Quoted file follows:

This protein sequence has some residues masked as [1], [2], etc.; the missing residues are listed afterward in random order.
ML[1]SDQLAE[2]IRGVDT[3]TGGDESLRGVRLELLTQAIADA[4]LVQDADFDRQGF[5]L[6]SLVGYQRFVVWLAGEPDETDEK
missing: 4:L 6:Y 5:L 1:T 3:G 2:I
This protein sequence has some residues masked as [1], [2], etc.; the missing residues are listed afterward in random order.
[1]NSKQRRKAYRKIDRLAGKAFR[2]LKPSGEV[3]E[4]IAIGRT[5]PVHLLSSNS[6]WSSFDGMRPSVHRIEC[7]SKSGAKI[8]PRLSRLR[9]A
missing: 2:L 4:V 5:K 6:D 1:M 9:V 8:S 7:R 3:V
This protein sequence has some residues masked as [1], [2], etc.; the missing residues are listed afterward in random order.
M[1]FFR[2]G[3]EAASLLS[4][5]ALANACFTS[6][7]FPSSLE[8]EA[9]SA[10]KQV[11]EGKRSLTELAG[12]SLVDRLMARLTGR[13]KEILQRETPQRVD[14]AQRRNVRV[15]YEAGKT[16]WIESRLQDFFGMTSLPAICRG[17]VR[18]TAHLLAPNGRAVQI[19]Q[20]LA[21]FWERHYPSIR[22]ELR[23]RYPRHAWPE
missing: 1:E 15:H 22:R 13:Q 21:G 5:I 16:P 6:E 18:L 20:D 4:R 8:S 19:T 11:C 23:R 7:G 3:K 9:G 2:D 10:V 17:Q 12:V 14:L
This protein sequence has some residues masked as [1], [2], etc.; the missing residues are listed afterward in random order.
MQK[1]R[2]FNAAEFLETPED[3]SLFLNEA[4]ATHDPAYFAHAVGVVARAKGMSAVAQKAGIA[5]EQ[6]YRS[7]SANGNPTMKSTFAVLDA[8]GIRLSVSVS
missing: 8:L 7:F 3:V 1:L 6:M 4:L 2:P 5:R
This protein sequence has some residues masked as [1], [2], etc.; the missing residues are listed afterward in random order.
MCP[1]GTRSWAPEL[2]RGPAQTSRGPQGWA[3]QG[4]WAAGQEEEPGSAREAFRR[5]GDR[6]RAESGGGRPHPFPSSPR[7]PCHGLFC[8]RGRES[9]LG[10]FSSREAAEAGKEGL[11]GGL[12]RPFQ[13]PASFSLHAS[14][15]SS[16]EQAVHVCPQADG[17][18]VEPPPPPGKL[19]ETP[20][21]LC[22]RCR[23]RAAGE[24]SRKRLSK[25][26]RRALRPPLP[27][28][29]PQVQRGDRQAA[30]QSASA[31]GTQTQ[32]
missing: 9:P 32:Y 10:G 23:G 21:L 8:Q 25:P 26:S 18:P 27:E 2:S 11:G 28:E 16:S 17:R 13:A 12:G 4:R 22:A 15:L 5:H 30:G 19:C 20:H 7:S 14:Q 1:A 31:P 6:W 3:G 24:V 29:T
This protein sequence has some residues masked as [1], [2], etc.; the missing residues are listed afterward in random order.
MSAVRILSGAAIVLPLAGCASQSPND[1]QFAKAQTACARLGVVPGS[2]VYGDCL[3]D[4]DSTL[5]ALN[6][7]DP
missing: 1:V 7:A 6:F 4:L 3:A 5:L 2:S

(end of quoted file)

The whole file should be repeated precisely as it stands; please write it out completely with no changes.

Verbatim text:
This protein sequence has some residues masked as [1], [2], etc.; the missing residues are listed afterward in random order.
ML[1]SDQLAE[2]IRGVDT[3]TGGDESLRGVRLELLTQAIADA[4]LVQDADFDRQGF[5]L[6]SLVGYQRFVVWLAGEPDETDEK
missing: 4:L 6:Y 5:L 1:T 3:G 2:I
This protein sequence has some residues masked as [1], [2], etc.; the missing residues are listed afterward in random order.
[1]NSKQRRKAYRKIDRLAGKAFR[2]LKPSGEV[3]E[4]IAIGRT[5]PVHLLSSNS[6]WSSFDGMRPSVHRIEC[7]SKSGAKI[8]PRLSRLR[9]A
missing: 2:L 4:V 5:K 6:D 1:M 9:V 8:S 7:R 3:V
This protein sequence has some residues masked as [1], [2], etc.; the missing residues are listed afterward in random order.
M[1]FFR[2]G[3]EAASLLS[4][5]ALANACFTS[6][7]FPSSLE[8]EA[9]SA[10]KQV[11]EGKRSLTELAG[12]SLVDRLMARLTGR[13]KEILQRETPQRVD[14]AQRRNVRV[15]YEAGKT[16]WIESRLQDFFGMTSLPAICRG[17]VR[18]TAHLLAPNGRAVQI[19]Q[20]LA[21]FWERHYPSIR[22]ELR[23]RYPRHAWPE
missing: 1:E 15:H 22:R 13:Q 21:G 5:I 16:P 6:E 18:L 20:D 4:R 8:S 19:T 11:C 23:R 7:G 3:K 9:G 2:D 10:V 17:Q 12:V 14:L
This protein sequence has some residues masked as [1], [2], etc.; the missing residues are listed afterward in random order.
MQK[1]R[2]FNAAEFLETPED[3]SLFLNEA[4]ATHDPAYFAHAVGVVARAKGMSAVAQKAGIA[5]EQ[6]YRS[7]SANGNPTMKSTFAVLDA[8]GIRLSVSVS
missing: 8:L 7:F 3:V 1:L 6:M 4:L 2:P 5:R
This protein sequence has some residues masked as [1], [2], etc.; the missing residues are listed afterward in random order.
MCP[1]GTRSWAPEL[2]RGPAQTSRGPQGWA[3]QG[4]WAAGQEEEPGSAREAFRR[5]GDR[6]RAESGGGRPHPFPSSPR[7]PCHGLFC[8]RGRES[9]LG[10]FSSREAAEAGKEGL[11]GGL[12]RPFQ[13]PASFSLHAS[14][15]SS[16]EQAVHVCPQADG[17][18]VEPPPPPGKL[19]ETP[20][21]LC[22]RCR[23]RAAGE[24]SRKRLSK[25][26]RRALRPPLP[27][28][29]PQVQRGDRQAA[30]QSASA[31]GTQTQ[32]
missing: 9:P 32:Y 10:G 23:G 21:L 8:Q 25:P 26:S 18:P 27:E 2:S 11:G 28:E 16:S 17:R 13:A 12:G 4:R 22:A 15:L 5:H 30:G 19:C 20:H 7:S 14:Q 1:A 31:P 6:W 3:G 24:V 29:T
This protein sequence has some residues masked as [1], [2], etc.; the missing residues are listed afterward in random order.
MSAVRILSGAAIVLPLAGCASQSPND[1]QFAKAQTACARLGVVPGS[2]VYGDCL[3]D[4]DSTL[5]ALN[6][7]DP
missing: 1:V 7:A 6:F 4:L 3:A 5:L 2:S